PORTLAND, Ore. - In case you haven't noticed, the 100-year-old Broadway Bridge was recently yarn bombed.
Four giant, colorful hand-knitted banners (they are 18 feet by 21 feet) are now hanging from the bridge's spans on both sides.
They've been there for just over a week, but where did they come from?
They are part of this year's celebration for the bridge hitting the century mark. Local artist Tyler Mackie and a team of 150 volunteer knitters created the pieces.
Alright, but why knitted banners?
“I just thought that a ‘wind in the sails’ piece would lift people up even a little more on their bike ride, run or walk over the bridge from one side of town to the other,” Mackie said.
And the banners will be helping out people in need. You see, once this year's festivities wrap up for the bridge's 100th birthday, the yarn art will be split up into 42 afghans that will be donated to local warming centers. They'll get a good cleaning beforehand, of course.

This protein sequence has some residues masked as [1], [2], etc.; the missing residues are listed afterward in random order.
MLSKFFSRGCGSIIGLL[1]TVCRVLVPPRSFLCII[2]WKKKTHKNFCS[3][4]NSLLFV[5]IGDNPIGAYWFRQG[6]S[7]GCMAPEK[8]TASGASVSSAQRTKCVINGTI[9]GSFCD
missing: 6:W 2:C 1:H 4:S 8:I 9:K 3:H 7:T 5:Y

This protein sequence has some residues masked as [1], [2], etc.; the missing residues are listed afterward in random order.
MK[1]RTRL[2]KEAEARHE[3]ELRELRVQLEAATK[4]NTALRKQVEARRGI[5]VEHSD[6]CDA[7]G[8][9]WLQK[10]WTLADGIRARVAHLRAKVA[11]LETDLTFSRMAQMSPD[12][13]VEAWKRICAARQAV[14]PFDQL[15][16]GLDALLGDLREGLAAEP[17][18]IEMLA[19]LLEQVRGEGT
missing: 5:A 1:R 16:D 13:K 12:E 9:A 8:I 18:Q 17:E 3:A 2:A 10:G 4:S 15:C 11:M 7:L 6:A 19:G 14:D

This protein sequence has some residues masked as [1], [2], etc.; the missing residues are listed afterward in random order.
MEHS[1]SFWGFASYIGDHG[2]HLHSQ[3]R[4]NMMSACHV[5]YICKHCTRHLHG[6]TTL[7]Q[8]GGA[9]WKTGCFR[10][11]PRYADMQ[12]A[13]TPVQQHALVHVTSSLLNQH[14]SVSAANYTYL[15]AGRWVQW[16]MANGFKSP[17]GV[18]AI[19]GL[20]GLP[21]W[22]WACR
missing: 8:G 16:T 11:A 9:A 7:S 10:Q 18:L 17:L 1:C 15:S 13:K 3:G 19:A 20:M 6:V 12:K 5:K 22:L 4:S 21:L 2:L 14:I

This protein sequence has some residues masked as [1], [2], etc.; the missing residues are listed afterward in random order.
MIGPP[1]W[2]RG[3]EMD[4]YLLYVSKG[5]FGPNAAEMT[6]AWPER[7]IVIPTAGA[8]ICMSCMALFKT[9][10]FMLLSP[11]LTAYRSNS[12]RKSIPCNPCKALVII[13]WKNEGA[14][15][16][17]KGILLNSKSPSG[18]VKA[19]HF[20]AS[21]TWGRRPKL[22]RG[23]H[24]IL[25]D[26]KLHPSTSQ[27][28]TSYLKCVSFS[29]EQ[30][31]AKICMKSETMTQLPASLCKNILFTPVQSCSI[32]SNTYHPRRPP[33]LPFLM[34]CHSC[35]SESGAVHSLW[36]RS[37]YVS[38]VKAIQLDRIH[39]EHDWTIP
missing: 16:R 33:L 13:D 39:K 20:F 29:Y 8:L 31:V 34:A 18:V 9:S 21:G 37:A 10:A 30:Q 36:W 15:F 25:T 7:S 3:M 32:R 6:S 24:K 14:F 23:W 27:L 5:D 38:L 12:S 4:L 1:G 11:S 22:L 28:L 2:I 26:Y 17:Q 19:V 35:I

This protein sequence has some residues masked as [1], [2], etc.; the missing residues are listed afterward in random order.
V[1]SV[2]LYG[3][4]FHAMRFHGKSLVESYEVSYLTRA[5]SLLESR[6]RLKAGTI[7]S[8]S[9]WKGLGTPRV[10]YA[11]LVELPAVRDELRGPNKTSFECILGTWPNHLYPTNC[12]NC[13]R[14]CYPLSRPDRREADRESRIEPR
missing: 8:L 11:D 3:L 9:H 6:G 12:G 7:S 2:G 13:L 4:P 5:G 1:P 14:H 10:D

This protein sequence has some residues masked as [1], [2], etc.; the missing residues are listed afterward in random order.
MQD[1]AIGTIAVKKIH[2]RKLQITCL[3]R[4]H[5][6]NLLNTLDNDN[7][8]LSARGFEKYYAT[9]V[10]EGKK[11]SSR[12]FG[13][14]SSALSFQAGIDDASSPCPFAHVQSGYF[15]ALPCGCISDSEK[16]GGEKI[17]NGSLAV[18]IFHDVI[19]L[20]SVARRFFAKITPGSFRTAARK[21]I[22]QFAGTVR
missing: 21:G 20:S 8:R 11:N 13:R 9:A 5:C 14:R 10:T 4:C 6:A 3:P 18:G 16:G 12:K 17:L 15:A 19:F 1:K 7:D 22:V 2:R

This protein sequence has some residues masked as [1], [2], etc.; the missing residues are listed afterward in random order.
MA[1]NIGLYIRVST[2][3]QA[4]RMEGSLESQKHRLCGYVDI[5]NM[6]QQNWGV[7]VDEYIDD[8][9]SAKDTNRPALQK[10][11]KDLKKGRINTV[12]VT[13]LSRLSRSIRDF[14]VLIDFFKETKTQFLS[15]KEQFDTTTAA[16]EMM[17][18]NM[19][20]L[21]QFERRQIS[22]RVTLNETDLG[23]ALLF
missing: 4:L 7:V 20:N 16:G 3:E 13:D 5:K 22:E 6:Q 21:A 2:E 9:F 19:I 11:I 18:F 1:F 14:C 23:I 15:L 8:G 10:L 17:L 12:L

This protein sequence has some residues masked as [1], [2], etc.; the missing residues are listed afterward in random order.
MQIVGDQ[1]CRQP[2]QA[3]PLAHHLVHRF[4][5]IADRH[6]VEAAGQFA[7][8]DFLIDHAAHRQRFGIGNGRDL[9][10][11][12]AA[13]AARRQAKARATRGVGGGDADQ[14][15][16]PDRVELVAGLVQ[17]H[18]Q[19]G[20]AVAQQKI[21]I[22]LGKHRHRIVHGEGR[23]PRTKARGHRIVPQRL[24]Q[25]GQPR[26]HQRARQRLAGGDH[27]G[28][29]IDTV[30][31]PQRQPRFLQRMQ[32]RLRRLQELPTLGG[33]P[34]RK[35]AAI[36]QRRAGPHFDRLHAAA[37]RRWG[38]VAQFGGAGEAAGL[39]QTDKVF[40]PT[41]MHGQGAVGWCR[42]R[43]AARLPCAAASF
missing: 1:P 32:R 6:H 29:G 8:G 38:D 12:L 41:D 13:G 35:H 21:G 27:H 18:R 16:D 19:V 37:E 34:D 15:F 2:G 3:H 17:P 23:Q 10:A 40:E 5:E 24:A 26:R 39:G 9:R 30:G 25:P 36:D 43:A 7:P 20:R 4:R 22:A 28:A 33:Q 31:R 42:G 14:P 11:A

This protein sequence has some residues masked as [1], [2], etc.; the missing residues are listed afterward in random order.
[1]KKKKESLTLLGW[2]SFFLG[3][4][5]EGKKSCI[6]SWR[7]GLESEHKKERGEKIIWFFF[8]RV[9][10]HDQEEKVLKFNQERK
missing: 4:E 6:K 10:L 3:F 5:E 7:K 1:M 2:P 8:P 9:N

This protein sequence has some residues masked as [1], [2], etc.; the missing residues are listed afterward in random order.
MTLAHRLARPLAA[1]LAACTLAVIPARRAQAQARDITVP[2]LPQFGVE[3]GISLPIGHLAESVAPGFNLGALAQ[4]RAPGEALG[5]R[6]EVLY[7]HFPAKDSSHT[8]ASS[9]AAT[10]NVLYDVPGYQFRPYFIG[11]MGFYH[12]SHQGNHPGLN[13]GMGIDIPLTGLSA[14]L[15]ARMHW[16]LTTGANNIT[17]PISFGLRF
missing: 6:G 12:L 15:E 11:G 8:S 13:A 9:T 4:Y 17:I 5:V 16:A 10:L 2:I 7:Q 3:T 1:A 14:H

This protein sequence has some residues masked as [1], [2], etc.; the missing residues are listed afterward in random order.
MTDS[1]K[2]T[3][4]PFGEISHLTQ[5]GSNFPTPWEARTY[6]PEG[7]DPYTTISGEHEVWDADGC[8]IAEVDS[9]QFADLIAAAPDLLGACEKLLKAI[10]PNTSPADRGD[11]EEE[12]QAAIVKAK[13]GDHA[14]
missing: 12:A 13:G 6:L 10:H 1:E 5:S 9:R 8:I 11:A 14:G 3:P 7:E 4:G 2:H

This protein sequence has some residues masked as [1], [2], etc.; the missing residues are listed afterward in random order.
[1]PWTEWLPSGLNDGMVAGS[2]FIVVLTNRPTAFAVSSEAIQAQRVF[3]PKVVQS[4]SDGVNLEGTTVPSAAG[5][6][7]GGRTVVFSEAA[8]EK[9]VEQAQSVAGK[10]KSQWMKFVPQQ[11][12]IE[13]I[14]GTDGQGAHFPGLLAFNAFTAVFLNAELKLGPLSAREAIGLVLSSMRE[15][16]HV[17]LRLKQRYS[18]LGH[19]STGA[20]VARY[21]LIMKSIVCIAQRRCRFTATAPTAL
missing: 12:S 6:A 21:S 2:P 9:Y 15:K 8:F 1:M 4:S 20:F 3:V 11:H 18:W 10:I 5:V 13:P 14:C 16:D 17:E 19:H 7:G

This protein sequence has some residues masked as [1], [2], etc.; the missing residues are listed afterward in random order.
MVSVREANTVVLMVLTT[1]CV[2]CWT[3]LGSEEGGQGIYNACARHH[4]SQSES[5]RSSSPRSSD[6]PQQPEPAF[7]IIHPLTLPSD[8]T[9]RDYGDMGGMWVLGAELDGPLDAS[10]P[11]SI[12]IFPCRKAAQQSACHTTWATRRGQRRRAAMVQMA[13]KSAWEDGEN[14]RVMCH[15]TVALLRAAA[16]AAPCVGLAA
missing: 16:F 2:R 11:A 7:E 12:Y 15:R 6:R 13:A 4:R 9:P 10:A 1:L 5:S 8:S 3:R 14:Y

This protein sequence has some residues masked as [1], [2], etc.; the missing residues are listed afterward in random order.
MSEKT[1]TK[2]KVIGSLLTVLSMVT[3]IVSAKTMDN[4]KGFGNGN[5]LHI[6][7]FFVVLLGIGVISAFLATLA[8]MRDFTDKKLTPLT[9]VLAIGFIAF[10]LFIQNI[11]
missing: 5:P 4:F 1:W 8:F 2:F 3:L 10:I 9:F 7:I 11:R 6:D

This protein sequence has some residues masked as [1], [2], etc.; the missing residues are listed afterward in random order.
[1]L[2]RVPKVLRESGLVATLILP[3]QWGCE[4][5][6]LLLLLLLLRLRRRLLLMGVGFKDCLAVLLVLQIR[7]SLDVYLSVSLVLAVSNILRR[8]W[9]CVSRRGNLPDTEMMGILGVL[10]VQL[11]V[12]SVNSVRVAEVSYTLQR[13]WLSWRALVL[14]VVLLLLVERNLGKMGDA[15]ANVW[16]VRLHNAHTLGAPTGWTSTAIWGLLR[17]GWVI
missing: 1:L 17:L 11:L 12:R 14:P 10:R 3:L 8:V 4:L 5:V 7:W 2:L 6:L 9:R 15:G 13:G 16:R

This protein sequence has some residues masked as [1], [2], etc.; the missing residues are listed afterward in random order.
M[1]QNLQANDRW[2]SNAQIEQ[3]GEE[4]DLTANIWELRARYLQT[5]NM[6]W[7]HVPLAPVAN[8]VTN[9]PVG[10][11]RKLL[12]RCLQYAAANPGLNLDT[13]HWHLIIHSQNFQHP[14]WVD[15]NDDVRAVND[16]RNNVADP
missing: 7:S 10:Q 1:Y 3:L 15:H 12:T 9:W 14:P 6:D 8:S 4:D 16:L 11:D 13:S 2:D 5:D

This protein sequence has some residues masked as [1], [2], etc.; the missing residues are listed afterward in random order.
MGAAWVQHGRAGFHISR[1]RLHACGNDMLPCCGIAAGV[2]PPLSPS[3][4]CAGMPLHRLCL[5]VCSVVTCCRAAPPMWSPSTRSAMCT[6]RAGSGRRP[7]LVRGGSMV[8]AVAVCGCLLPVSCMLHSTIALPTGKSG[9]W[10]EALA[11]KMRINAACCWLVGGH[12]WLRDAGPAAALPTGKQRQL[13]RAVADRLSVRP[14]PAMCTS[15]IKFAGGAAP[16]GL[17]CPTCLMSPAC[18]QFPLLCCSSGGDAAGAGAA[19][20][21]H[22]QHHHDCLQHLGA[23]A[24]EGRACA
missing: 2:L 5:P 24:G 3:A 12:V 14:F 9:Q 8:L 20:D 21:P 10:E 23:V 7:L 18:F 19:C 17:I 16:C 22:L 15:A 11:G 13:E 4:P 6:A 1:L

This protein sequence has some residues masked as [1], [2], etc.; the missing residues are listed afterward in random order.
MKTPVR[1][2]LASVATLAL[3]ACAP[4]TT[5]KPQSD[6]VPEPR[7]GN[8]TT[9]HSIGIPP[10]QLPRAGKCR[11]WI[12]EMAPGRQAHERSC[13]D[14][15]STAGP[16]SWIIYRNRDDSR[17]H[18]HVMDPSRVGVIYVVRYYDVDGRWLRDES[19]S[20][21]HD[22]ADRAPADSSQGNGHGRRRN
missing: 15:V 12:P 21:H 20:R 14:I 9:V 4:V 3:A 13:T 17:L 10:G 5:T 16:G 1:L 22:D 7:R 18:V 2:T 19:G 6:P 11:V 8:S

The knitted canvases, which are part of a project called Bridge for Blankets, will remain on the bridge through August 15. Watch the video (by Portland State University student Kimberly Brady) to hear from the artist - find out what her inspiration was, the materials she used and much more.
The Broadway Bridge in the early 1900s. Photo courtesy of the City of Portland archives.
About the Broadway Bridge
At 1,613 feet long, the Broadway Bridge is the longest Rall-type bascule bridge (a type of draw bridge invented by Theodore Rall) still in existence.
The bridge first opened on April 22, 1913 and cost $1.6 million to build. Today, around 30,000 vehicles cross the Broadway bridge each day.
Crazy about bridges?
The Broadway Bridge sits about 90 feet above the river and rarely lifts for boats - maybe a couple of times a month. Lift operators are on call now instead of sitting on the bridge around the clock.
If the bridge does go up, you can expect to wait a while for it to go back down. An opening can take 20 minutes or more to complete because the bridge's lift system is a complicated one.
But to bridge mechanic Mitch Hamel, it's a beautiful thing.
"It's like an orchestra when everything is working fine, in tune and everything - the ballet that it performs when it's going into the open position," he said.